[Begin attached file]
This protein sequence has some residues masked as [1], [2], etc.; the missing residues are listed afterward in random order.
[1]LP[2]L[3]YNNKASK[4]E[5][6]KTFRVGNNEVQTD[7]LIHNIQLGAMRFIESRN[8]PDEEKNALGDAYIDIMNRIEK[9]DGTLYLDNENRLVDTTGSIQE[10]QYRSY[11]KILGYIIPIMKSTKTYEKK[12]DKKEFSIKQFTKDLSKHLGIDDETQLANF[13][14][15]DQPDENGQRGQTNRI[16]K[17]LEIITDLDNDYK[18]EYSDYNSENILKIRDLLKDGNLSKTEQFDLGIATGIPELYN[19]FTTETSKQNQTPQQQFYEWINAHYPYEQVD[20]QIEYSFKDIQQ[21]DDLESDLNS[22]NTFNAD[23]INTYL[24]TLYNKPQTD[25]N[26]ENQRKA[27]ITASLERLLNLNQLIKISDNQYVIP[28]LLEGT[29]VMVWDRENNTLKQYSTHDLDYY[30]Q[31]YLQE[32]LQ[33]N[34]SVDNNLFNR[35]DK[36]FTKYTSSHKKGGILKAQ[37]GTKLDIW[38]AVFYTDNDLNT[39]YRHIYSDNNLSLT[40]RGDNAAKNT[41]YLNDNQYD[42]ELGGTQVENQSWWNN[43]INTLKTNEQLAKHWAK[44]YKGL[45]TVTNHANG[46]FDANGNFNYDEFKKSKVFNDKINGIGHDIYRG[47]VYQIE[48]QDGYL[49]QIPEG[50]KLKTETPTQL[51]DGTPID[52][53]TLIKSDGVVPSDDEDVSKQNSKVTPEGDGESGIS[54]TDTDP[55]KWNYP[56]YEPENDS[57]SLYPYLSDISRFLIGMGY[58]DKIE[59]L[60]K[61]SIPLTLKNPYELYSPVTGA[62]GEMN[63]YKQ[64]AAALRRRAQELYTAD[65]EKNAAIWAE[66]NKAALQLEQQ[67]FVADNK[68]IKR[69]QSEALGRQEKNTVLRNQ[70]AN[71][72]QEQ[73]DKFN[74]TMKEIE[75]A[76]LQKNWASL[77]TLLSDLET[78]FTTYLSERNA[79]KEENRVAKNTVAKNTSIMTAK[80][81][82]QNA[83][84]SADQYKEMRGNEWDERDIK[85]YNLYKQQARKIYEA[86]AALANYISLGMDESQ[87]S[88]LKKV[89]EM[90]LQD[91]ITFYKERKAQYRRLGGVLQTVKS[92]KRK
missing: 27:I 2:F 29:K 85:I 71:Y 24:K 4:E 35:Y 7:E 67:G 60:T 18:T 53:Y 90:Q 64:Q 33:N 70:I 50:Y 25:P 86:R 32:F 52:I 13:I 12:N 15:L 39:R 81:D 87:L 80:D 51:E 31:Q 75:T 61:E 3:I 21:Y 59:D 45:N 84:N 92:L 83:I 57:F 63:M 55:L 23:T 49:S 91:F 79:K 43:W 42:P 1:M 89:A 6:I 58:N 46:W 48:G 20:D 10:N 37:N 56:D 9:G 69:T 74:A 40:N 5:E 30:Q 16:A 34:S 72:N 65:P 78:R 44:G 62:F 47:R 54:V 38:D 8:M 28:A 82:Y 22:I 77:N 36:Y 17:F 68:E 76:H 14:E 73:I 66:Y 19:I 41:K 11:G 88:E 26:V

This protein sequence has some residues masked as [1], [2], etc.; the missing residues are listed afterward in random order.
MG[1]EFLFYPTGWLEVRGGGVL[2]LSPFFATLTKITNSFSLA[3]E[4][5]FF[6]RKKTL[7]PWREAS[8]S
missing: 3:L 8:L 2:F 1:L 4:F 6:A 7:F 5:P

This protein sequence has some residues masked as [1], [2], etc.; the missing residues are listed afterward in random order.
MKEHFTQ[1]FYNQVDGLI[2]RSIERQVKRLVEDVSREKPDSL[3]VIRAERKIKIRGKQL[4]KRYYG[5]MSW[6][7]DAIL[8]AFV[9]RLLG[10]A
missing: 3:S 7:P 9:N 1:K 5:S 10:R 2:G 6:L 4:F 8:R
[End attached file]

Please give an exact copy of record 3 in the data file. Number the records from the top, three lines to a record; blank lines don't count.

This protein sequence has some residues masked as [1], [2], etc.; the missing residues are listed afterward in random order.
MKEHFTQ[1]FYNQVDGLI[2]RSIERQVKRLVEDVSREKPDSL[3]VIRAERKIKIRGKQL[4]KRYYG[5]MSW[6][7]DAIL[8]AFV[9]RLLG[10]A
missing: 3:S 7:P 9:N 1:K 5:S 10:R 2:G 6:L 4:F 8:R